What counts as retail theft?

On Behalf of | Sep 6, 2023 | Criminal Defense |

Retail theft, or shoplifting, has become a significant problem post-pandemic. The issue has become so big that many stores have resorted to locking up merchandise behind display cases to deter theft – at the expense of inconveniencing customers.

But how severe is retail theft across America? According to a survey by the National Retail Federation, retailers lost about $94.5 billion to retail theft in 2021 alone. It’s also believed that retail theft only worsened over the COVID-19 pandemic. Over the last five years, about 70% of retailers said that shoplifting became a more widespread threat. Similarly, 53% of consumers indicated that shoplifting increased in their communities since the pandemic.

North Carolina prohibits retail theft; anyone convicted of shoplifting can face severe penalties. But what exactly counts as shoplifting?

Concealing merchandise is retail theft

According to state law, anyone caught willfully concealing unpaid goods while still within the store’s premises can face retail theft charges. A conviction is a Class 3 misdemeanor, which carries a maximum $200 fine and up to 30 days in jail. This jail time may be suspended if the convicted performs at least 24 hours of community service as recompense.

For a second offense committed within three years, the convicted faces a Class 2 misdemeanor. The penalties include a maximum fine of $1,000 and up to 60 days in jail. But a conviction becomes a Class 1 misdemeanor for a third or subsequent offense within five years. The convicted must serve up to 120 days of jail time, and while there’s no maximum fine assessed, a judge can assign any value at their discretion.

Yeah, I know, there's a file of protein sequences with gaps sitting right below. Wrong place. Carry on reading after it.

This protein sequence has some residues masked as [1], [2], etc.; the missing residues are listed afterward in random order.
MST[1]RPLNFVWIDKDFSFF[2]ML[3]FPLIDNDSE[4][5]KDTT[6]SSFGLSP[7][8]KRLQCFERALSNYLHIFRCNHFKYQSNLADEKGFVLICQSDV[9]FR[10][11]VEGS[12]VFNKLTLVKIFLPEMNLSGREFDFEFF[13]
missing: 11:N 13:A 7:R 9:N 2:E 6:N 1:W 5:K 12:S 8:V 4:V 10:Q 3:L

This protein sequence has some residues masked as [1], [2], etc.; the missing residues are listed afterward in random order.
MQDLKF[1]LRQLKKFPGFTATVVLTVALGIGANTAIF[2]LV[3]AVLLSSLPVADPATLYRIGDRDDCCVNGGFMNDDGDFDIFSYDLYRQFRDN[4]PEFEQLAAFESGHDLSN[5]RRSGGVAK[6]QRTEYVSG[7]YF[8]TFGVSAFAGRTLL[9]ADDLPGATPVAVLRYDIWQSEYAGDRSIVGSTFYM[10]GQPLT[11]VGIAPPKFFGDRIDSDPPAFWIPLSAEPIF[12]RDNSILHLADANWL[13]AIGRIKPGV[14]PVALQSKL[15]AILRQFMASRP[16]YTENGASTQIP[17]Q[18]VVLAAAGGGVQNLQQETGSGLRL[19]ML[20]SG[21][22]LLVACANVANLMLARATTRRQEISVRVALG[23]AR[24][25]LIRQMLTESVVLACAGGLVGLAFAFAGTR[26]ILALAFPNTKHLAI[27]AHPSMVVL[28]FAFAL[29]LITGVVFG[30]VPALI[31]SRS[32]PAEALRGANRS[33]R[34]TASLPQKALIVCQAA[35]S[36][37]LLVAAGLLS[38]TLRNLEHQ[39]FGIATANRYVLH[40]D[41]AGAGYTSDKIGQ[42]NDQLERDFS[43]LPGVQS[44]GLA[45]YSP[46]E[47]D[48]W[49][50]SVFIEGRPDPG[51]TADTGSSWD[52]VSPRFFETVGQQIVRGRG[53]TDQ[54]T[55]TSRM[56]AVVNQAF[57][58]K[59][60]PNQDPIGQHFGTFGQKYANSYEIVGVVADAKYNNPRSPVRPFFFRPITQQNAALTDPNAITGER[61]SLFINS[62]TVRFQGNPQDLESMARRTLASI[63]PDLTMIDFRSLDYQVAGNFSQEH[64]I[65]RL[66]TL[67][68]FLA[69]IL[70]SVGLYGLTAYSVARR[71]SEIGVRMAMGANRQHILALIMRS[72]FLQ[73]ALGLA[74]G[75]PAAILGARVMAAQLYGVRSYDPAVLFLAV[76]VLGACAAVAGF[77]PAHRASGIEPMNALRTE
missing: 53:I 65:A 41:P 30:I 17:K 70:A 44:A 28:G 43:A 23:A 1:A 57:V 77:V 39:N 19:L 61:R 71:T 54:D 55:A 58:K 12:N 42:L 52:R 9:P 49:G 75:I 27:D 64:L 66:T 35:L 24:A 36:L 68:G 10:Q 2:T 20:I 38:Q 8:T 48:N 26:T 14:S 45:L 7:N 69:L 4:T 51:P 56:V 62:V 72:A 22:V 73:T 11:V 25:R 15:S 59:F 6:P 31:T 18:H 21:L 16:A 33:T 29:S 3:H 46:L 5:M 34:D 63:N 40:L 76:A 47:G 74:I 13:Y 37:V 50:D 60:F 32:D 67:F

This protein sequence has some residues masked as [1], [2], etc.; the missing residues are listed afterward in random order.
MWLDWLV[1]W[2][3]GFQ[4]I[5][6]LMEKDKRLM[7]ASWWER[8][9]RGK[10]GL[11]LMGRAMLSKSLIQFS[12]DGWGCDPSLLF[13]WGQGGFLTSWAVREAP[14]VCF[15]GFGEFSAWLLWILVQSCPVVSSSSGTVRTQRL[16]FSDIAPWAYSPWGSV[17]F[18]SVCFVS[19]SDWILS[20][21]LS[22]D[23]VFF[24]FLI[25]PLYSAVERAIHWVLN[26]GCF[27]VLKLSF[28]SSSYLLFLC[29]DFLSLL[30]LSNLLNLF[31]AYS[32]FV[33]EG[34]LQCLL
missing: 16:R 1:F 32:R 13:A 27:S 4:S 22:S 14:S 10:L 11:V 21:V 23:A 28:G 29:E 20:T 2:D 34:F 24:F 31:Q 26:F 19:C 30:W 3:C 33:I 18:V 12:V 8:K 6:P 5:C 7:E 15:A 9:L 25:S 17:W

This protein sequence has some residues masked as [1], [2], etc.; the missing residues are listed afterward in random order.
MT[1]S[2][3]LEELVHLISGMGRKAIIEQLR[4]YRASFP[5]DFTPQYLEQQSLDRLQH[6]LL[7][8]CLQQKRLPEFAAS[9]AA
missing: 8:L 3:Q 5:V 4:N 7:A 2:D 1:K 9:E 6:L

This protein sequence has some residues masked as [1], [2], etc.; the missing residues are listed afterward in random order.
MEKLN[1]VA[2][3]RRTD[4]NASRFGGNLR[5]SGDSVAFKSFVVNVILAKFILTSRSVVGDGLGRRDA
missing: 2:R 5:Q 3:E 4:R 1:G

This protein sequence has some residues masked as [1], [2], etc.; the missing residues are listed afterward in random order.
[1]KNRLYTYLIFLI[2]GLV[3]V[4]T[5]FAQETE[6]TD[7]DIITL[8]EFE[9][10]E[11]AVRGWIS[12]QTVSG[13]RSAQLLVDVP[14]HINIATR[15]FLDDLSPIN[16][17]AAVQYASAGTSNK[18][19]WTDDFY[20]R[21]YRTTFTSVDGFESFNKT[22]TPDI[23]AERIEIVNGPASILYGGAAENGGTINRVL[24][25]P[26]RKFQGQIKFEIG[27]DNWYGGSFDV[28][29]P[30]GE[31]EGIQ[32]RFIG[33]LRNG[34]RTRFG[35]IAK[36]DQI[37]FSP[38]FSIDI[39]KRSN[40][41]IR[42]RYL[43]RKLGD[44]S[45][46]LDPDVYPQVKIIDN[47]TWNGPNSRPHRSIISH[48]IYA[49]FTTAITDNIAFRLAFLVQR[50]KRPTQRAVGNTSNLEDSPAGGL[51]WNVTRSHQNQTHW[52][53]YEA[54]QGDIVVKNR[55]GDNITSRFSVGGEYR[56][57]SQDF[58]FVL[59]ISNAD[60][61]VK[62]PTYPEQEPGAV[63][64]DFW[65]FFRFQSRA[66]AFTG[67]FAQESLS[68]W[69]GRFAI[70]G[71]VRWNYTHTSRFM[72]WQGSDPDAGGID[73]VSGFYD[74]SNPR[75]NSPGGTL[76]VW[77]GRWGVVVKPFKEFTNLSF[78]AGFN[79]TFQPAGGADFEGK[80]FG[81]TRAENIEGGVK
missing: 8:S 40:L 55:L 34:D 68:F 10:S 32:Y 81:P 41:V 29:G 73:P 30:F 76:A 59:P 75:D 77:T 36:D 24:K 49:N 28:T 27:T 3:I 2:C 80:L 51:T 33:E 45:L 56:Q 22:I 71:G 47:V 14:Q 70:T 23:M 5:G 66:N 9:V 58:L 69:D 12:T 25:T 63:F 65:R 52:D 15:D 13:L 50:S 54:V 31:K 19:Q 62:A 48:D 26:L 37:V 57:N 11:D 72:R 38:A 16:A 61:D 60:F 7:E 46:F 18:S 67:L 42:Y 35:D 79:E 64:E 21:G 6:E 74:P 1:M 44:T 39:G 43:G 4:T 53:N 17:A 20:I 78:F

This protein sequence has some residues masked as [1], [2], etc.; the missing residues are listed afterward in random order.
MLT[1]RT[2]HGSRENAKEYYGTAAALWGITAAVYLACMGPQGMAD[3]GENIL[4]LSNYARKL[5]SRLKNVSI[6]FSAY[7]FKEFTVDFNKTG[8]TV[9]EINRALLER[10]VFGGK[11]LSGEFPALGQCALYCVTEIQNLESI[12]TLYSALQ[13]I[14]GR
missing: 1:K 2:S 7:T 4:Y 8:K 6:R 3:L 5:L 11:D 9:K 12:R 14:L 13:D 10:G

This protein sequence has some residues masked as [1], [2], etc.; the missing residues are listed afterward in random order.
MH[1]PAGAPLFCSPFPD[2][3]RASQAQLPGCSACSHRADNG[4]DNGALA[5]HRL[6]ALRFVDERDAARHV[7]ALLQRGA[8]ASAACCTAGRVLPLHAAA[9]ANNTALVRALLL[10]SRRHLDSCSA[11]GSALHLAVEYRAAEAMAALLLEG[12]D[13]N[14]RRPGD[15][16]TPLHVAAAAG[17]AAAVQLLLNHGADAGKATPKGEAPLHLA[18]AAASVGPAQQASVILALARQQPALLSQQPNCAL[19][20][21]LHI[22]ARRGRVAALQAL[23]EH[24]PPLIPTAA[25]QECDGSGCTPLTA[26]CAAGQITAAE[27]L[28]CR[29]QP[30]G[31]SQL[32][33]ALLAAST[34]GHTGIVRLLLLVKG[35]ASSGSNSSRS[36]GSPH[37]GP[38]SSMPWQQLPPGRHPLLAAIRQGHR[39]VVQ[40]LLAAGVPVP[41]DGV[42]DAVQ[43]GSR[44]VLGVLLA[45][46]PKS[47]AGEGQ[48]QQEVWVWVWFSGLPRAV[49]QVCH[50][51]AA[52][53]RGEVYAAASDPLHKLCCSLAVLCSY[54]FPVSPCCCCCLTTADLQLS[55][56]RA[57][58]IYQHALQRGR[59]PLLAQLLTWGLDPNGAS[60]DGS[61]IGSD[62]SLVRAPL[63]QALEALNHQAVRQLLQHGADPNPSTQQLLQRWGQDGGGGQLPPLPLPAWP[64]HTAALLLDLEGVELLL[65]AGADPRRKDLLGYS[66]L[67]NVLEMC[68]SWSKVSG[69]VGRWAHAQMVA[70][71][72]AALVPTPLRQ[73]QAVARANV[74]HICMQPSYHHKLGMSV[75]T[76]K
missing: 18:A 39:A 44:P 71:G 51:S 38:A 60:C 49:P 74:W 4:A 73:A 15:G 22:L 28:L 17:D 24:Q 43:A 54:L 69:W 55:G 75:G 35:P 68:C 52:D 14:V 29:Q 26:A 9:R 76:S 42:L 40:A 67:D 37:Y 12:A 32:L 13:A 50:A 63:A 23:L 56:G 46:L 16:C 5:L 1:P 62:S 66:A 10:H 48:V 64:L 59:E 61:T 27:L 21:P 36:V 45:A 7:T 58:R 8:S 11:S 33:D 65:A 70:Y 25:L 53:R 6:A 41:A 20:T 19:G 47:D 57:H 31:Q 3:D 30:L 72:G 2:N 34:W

Switching price tags is retail theft

North Carolina also prohibits anyone from transferring price tags from one merchandise to another to pay for lower prices. The penalties are similar to the ones for concealing goods, so the convicted faces a Class 3 misdemeanor for their first offense, a Class 2 misdemeanor for their second offense and a Class 1 misdemeanor for their third or subsequent offense.

Using a booster bag is retail theft

Per law, anyone who conceals unpaid merchandise using a “booster bag” is also guilty of retail fraud. A booster bag can refer to an aluminum or lead-lined bag or article of clothing that can block the signals of anti-shoplifting devices. Using a booster bag can lead to charges separate from other shoplifting offenses, and a conviction leads to a Class H felony. Penalties include up to 25 months in prison and a court-determined fine.

Retail theft takes several forms, and even a simple act of swapping price tags can be prosecuted. And with shoplifting becoming a major problem nationwide, retailers won’t hesitate to accuse anyone suspicious of theft. Anyone who faces charges should consider preparing a strong defense for their court hearing.